Police officer jumps off overpass to save boy's life in daring New York rescue
White Plains, NY
   
 
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a boy wearing a black hat: Officer Jessie Ferreira Cavallo
Officer Jessie Ferreira Cavallo

WHITE PLAINS, N.Y. — A 12-year-old boy is recovering and remains hospitalized days after he jumped several feet from an overpass and a police officer jumped to help him Friday. 

"Everything happened so fast and I think my adrenaline was pumping so high" said police Officer Jessie Ferreira Cavallo, of the Hastings-on-Hudson, N.Y., police department over the weekend.

Ferreira, who was on her way to work in the village, was one of a few passers-by to stop to help. She said she jumped after the boy and helped him after he was unresponsive on the ground.

Ferreira said she immediately parked her car on the shoulder, stuffed her pockets with first-aid materials from her car and then jumped after the boy, who she said looked like a young teenager.

"I wasn't thinking too much," she said. "I just knew, when I looked down and saw him ... he looked dead. I couldn't see anything other than blood. I thought to myself, 'He needs help. I need to help him.' "

More: Suicide warning signs: Here's what to look for when someone needs help

She said another woman, in a military uniform, also stopped to help.

"Both me and her together, we were able to aid him and assist him," she said.

The boy was unresponsive, she said, and they put a neck brace and a splint on him, and checked his airway.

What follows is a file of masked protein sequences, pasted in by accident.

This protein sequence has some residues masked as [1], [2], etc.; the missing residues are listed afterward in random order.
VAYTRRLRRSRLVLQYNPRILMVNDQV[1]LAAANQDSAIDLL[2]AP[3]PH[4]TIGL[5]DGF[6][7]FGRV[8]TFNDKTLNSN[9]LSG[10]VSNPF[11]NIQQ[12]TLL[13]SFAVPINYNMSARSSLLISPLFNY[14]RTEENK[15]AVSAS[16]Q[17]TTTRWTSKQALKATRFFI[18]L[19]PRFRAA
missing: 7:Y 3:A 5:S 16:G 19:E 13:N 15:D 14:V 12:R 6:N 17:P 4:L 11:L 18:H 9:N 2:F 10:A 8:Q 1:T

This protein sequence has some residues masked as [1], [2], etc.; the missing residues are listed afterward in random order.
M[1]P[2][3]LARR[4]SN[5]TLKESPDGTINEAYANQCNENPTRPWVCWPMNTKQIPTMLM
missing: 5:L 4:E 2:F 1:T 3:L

After some time, the boy opened his eyes, but was mostly non-responsive, Ferreira said.

"I was talking," she said. "He wasn't really responding back."

The boy, who went to the hospital with a broken arm, broken nose and leg injuries is expected to survive, said Kieran O'Leary, a Westchester County, New York, police spokesman on Monday. 

County police were called to the scene Friday afternoon after the boy, a Bronx native, took off from the Andrus campus in Yonkers, New York, O'Leary said.

Andrus is a private, nonprofit organization that provides services for vulnerable children, children with special needs, and children with severe emotional and behavior issues, according to its website. Andrus officials could not immediately be reached for comment.

Andrus staff followed the boy and were speaking to him on the parkway when he ended up plummeting onto Tuckahoe Road, O'Leary said. It's unclear how far the fall was.

In addition to the woman in a military uniform, Laura Yakaboski, a Yonkers police officer who was off-duty at the time, also was passing by and stopped to help, said Yonkers Sgt. Jared Singer.

Yakaboski reported the incident and helped direct the ambulance to the scene, Singer said. 

It wasn't until Saturday, she said, that Ferreira realized what she had done.

"Friday, after this whole thing happened, I went to work and worked to 11 p.m.," she said. "I didn't realize what was going on until yesterday," she said Sunday. "That's when it hit me. I didn't realize how high it was. It seemed doable. It didn't seem that high. I thought I jumped over a brick wall, or a cement barrier. It was so fast. It was more like tunnel vision. I saw the boy and I needed to get to him. I didn't see anything else."

Ferreira could not be reached Monday, but she said over the weekend that she had planned on seeing the boy in the hospital Sunday.

"I just hope that he's doing well," she said. "I just want to give him a hug."

This isn't the first time Ferreira has saved a life. The 28-year-old officer said she has received about six lifesaving awards in her seven years as a police officer.

While working as a Mount Vernon officer, she saved an elderly man after a heart attack by using a defibrillator and cardiopulmonary resuscitation, and she received several awards in Hastings for administering naloxone in heroin overdoses.

She has also been recognized for undercover work with the FBI and a county task force.
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